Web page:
Democratic presidential candidate and former Texas Congressman Beto O'Rourke looks at his phone before driving away after a Service Employees International Union "Walk A Day In the Shoes" event, Thursday, Aug. 1, 2019, in Las Vegas. (AP Photo/John Locher)

O'Rourke to visit inmates inside California's San Quentin

August 03, 2019 - 5:07 am

WASHINGTON (AP) — Democratic presidential candidate Beto O'Rourke is planning to visit San Quentin State Prison north of San Francisco on Saturday to meet with inmates and have them lead him on a tour of the facility — a rare peek behind bars for a White House hopeful.

The former Texas congressman will spend part of his time with inmates who are close to finishing their sentences, discussing ways to improve the "re-entry" process into society and to combat recidivism. He will also conduct an interview with "Ear Hustle," a podcast produced by inmates inside the all-male prison that is California's oldest.

President Barack Obama visited El Reno Federal Correctional Institution, a medium-security facility for male offenders in Oklahoma, in July 2015, becoming the first sitting U.S. president to set foot inside a federal prison. Obama was calling then for shortening the sentences of non-violent drug offenders and advocating for the reduction, or outright elimination, of severe mandatory minimum sentences.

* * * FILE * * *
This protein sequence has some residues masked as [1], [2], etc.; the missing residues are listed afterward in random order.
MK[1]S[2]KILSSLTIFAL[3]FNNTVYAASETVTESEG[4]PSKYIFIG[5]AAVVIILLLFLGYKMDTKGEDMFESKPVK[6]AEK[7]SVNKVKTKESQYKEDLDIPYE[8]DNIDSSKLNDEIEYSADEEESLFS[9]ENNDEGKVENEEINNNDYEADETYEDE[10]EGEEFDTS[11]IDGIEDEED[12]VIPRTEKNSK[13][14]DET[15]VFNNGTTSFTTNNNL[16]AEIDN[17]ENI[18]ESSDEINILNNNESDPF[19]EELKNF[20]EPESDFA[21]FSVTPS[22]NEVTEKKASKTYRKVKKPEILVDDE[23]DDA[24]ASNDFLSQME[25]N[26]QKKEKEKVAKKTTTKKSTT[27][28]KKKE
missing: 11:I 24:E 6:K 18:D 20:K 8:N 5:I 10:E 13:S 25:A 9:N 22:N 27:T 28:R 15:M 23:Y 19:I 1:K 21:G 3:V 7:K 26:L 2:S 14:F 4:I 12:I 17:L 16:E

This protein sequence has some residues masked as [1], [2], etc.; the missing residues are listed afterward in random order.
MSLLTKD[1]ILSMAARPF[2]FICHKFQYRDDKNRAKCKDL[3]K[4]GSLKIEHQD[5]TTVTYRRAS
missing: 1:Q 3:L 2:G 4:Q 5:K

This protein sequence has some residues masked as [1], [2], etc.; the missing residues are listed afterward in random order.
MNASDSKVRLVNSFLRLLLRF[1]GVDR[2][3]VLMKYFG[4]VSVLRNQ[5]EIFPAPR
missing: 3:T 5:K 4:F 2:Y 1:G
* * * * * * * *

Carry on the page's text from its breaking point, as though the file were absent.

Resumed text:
O'Rourke's visit follows his attending a roundtable Thursday in Las Vegas, where he spoke with formerly incarcerated people about restoring voting rights, providing better training and education for former prisoners and overhauling the criminal justice system. A new Nevada law restores voting rights to inmates automatically upon their release from prison — something O'Rourke supports.

"We have a broken criminal justice system in our country that helps to explain how we have the world's largest prison population, disproportionately comprised of people of color, though we know that people of all races use illegal drugs at roughly the same rate," O'Rourke said. "To reform this system, we need to listen to, learn from, and include the perspectives of people who have been locked up by it and locked out of opportunity because of it. I look forward to doing that at San Quentin State Prison."

The issue of whether felons should be allowed to vote while imprisoned has roiled the packed field of Democrats vying for the chance to try to deny President Donald Trump a second term.

Vermont Sen. Bernie Sanders said in April that they should, noting that voting is "inherent to our democracy — yes, even for terrible people." O'Rourke joined other candidates at the time in saying that he believed inmates imprisoned on nonviolent offenses should be allowed to vote but that he didn't believe inmates who committed violent crimes should be allowed to cast ballots.

Sens. Elizabeth Warren of Massachusetts and Kamala Harris of California have both suggested they weren't ready to grant full voting rights to incarcerated, violent criminals, including the likes of the Boston Marathon bomber. Mayor Pete Buttigieg of South Bend, Indiana, has said he opposes giving prisoners access to the ballot box.

While running unsuccessfully for Senate in Texas last year, O'Rourke visited the Harris County Jail in Houston and met with inmates. He has long called for ending the federal prohibition on marijuana and expunging the criminal records of those arrested solely for possession, and also supports ending mandatory minimum sentences and cash bail systems, as well as closing all private and for-profit prisons nationwide. Many of the Democrats now running for president hold similar positions.